Author and founding Pastor of Maranatha Ministries International Inc Vanrick Beresford has over the past few months been putting together a manuscript that gives insight into the life of his beloved mother Sukhraji.
The Biography of Sukhraji, which is expected to be launched early next year, details the intriguing story of a woman, who, despite being brought up in a time where women’s opinions on anything were not tolerated, chose not to be confined to such a life but to move away in search of a better life for herself and children.
Vanrick has written some 12 books, including several of poetry. He was encouraged by his aunt Heria three years ago to write the biography of his mother. He finally got around to doing so this year, which marks 100 years of the abolition of Indian Indentureship. He thought that this would be the right time to write it as his mother was the daughter of an indentured servant, who endured hardships in the time of the British and though she suffered remained strong and rebelled against the life expected of an Indian woman; she saw beyond the shores of Berbice, a better life for her and her sons.
The biography was prepared with the help of Sukhraji’s children, grandchildren and sister, Heria. Throughout the book, snippets of what Heria recalled of her sister can be found.
Sukhraji was the pillar for her five children: Vanrick Beresford nee Ceres, Ulric Ceres (Managing Director and CEO of Total Air Cargo and Total Logistics with direct link to Amerijet Inc), Glen Khan (founder of Laparkan), Maureen Khan and the late Baljeet Sooklall.
Sukhraji’s mother Durga, who was widowed and left with a baby, Sonia, married Bahorilall Boonsilall a friend of her late husband, Changa. They had met on the boat that brought them from India. Not long after her birth her mother died, and her father remarried and had two more children. Unfortunately, her stepmother died as well and Sukhraji took on the role of being a mother to younger siblings, labouring in the backdams then returning home to take care of the family.
She was not yet 12 when her father arranged for her to marry a much older man. She had her first son, Baljeet, from this union, but Sukhraji was no ordinary girl who would be entrapped in such ridiculous traditions, so she returned home with her son and continued to work in the backdams. This angered her father, who again arranged for her to be married to someone else, but she was not having it. While working in the fields she found a friend in foreman Randolph Beresford nee Ceres and was drawn to his kindness. Later, when she had his baby (Vanrick), her Indian community chastised her. Her father left her alone with her newborn baby in the market square overnight. Randolph took her into his home where they lived for a short while with him and his wife, who couldn’t conceive, but when she later became pregnant with Ulric, his wife decided she had to go.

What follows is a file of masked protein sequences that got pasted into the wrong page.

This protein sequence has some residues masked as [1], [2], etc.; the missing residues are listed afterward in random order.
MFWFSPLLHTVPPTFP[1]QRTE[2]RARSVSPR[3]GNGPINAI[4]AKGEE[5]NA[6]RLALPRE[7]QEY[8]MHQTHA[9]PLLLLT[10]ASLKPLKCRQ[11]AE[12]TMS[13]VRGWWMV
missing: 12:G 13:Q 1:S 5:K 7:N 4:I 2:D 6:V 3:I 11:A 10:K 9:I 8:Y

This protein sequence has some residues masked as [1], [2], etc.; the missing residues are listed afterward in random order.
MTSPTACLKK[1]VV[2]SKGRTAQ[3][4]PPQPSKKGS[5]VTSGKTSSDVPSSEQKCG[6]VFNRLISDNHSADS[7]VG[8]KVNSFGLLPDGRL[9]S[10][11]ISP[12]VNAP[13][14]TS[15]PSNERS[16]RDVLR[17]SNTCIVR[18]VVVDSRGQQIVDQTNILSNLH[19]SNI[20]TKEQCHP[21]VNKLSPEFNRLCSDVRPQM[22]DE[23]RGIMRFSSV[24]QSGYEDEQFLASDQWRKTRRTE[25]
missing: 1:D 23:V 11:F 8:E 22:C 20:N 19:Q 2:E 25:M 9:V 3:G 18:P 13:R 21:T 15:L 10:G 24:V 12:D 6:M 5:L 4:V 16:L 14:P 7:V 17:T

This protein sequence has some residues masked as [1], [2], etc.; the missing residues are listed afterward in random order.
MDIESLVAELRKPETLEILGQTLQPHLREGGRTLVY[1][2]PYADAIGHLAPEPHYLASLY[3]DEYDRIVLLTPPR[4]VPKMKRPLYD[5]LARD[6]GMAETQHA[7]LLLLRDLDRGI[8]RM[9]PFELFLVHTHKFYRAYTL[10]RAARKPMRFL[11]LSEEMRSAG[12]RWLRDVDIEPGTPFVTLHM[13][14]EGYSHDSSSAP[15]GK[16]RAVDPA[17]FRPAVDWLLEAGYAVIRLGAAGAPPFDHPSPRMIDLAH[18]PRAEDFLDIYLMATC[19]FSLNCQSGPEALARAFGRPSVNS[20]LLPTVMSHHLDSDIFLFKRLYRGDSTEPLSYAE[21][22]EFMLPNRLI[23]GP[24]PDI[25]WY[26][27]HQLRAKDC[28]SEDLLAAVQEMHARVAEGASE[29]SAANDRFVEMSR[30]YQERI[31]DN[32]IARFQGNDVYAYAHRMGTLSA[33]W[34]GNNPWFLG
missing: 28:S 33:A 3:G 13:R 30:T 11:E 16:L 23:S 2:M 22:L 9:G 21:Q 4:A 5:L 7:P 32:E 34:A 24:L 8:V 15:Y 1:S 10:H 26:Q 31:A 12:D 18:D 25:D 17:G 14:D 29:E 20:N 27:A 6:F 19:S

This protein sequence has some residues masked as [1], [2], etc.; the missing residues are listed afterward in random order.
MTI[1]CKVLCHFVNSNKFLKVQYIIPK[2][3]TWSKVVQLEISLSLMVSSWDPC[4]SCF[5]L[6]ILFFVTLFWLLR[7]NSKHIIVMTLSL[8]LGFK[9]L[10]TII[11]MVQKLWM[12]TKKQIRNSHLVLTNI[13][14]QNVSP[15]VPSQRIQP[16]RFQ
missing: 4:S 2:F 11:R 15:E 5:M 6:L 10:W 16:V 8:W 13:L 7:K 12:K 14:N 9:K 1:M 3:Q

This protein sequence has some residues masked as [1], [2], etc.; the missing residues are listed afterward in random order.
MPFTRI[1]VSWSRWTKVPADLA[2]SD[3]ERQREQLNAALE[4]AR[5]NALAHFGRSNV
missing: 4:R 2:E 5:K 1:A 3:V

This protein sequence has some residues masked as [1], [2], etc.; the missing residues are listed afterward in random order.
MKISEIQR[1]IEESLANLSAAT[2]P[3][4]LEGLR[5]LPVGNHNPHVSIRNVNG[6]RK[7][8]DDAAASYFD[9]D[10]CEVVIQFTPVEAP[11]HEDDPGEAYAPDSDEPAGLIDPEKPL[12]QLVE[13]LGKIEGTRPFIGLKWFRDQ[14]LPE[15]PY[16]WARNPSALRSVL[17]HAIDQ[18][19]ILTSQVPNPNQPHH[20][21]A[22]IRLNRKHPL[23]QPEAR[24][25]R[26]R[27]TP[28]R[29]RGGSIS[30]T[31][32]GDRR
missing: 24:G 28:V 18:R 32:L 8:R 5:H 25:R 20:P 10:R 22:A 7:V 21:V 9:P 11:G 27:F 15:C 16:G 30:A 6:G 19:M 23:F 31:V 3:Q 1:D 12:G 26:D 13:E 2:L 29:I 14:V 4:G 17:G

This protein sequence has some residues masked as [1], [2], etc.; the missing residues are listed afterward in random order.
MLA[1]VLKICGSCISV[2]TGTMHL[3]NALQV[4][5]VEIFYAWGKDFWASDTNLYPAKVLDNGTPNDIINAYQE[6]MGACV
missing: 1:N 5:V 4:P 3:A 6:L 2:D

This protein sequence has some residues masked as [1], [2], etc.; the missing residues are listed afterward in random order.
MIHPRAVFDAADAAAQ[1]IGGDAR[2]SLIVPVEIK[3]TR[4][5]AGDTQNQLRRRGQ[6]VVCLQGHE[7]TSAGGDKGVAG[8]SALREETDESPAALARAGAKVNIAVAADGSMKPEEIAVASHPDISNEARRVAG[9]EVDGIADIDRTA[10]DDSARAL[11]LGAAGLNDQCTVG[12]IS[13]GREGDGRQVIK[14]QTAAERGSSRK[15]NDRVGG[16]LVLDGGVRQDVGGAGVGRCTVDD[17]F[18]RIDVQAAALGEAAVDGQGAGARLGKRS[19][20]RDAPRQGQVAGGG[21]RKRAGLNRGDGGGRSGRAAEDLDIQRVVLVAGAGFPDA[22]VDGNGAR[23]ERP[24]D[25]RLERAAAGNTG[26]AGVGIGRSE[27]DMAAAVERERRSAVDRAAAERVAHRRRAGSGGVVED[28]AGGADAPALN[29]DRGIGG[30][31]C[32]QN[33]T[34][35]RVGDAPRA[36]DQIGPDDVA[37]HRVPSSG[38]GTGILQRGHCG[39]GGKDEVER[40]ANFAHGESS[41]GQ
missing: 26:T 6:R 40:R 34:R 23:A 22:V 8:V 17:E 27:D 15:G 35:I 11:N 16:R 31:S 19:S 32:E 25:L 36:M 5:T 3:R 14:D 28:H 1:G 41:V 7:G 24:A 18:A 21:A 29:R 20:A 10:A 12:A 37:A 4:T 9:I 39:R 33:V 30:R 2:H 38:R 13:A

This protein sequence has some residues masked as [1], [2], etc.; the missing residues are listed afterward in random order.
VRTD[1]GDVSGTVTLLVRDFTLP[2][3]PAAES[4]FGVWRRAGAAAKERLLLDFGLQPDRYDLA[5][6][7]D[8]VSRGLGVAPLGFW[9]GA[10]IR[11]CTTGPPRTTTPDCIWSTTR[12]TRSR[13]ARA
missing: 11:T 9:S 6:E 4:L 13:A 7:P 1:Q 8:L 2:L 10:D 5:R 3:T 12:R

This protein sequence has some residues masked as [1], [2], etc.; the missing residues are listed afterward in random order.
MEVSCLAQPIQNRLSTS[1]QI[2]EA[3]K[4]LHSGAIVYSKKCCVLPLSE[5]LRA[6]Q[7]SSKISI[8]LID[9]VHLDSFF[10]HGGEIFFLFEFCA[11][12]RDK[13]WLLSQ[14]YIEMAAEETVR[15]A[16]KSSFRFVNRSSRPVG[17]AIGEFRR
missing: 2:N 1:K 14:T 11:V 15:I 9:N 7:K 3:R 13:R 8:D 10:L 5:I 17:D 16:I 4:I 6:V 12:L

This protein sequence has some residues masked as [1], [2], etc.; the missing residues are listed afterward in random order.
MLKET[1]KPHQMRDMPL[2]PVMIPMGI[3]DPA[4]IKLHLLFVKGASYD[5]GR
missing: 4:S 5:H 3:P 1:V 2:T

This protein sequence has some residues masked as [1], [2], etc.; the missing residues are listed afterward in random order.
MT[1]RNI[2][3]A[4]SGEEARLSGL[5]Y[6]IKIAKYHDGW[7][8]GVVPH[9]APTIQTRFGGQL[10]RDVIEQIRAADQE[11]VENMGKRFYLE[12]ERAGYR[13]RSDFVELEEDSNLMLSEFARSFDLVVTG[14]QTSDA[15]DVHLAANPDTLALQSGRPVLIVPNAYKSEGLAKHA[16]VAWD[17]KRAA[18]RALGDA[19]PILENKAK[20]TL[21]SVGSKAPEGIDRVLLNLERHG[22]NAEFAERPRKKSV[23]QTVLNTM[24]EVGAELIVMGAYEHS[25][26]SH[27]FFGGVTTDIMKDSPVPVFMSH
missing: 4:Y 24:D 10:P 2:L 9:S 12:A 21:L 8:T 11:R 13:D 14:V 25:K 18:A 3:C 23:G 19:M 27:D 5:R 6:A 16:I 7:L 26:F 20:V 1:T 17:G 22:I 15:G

With nowhere to go and not wanting to remain in Berbice, Sukhraji left her children in the care of Randolph’s wife and aunt who remained kind to them. She went to Georgetown, where she used the cooking skills that she learnt from Randolph’s aunt to prepare meals for a doctor and his family and later opened her own restaurant; eventually she turned to selling cloth and haberdashery.
The hardships that she endured, propelled her to make a better life for her boys. She saved as she worked and taught her children to study hard. However, Sukhraji never learned to read and write except for Randolph teaching her to write her name. Sukhraji later built two homes along Thomas Street where they lived. Her second home would be much admired for its architecture and today is the building which houses the Ministry of Indigenous People’s Affairs.
The Biography of Sukhraji presents from the perspective of its writer, the horror of living in British times and is also inspirational; Vanrick included some of his poems in the book.
Vanrick, who through an accident remained mute for almost five years of his life, said that because of brain damage, he failed throughout his school life and acknowledged that it was only through the inspiration of God that he was able to finish this biography.
Seven of Vanrick’s 12 published books are: 32 Inspiring Poems, Guyana in Poetry, The Lame Take the Prey, The Seven Pillars of The Church, Mighty Words, The Church Inundated, and God Is Marvelous and Life Is Beautiful.